Expression level is a key determinant of E2F1-mediated cell fate.
The Rb/E2F network has a critical role in regulating cell cycle progression and cell fate decisions. It is dysfunctional in virtually all human cancers, because of genetic lesions that cause overexpression of activators, inactivation of repressors, or both. Paradoxically, the downstream target of this network, E2F1, is rarely strongly overexpressed in cancer. E2F1 can induce both proliferation and apoptosis but the factors governing these critical cell fate decisions remain unclear. Previous studies have focused on qualitative mechanisms such as differential cofactors, posttranslational modification or state of other signaling pathways as modifiers of the cell fate decisions downstream of E2F1 activation. In contrast, the importance of the expression levels of E2F1 itself in dictating the downstream phenotypes has not been rigorously studied, partly due to the limited resolution of traditional population-level measurements. Here, through single-cell quantitative analysis, we demonstrate that E2F1 expression levels have a critical role in determining the fate of individual cells. Low levels of exogenous E2F1 promote proliferation, moderate levels induce G1, G2 and mitotic cell cycle arrest, and very high levels promote apoptosis. These multiple anti-proliferative mechanisms result in a strong selection pressure leading to rapid elimination of E2F1-overexpressing cells from the population. RNA-sequencing and RT-PCR revealed that low levels of E2F1 are sufficient to induce numerous cell cycle-promoting genes, intermediate levels induce growth arrest genes (i.e., p18, p19 and p27), whereas higher levels are necessary to induce key apoptotic E2F1 targets APAF1, PUMA, HRK and BIM. Finally, treatment of a lung cancer cell line with a proteasome inhibitor, MLN2238, resulted in an E2F1-dependent mitotic arrest and apoptosis, confirming the role of endogenous E2F1 levels in these phenotypes. The strong anti-proliferative activity of moderately overexpressed E2F1 in multiple cancer types suggests that targeting E2F1 for upregulation may represent an attractive therapeutic strategy in cancer.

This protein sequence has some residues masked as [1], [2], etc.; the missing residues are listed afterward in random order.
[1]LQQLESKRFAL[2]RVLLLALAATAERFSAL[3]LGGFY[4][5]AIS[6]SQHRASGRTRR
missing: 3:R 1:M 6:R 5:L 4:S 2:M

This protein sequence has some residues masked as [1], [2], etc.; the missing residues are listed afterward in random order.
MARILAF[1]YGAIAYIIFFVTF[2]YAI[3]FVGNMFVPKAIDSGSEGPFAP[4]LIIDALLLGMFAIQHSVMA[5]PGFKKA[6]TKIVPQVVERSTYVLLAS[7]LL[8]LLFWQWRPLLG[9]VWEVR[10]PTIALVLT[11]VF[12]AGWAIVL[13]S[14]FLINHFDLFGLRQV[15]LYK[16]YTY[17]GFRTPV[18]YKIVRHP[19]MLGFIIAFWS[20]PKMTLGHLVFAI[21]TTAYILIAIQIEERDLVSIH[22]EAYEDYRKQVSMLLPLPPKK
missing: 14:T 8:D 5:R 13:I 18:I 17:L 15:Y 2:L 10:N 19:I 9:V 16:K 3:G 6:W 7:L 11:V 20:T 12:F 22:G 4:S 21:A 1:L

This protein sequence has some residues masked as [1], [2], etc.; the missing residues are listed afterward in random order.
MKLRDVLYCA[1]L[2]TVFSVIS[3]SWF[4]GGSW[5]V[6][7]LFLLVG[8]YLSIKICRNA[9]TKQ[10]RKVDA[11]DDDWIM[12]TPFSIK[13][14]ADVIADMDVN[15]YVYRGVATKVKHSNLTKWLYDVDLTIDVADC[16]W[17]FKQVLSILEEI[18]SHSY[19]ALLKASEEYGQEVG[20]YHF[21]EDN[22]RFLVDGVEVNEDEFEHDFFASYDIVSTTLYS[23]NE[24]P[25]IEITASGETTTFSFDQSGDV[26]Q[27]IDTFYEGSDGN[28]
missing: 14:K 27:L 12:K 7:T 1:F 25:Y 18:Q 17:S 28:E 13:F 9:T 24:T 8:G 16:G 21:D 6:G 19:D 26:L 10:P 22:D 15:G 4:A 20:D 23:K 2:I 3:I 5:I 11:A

Shats, I; Deng, M; Davidovich, A; Zhang, C; Kwon, JS; Manandhar, D; Gordân, R; Yao, G; You, L
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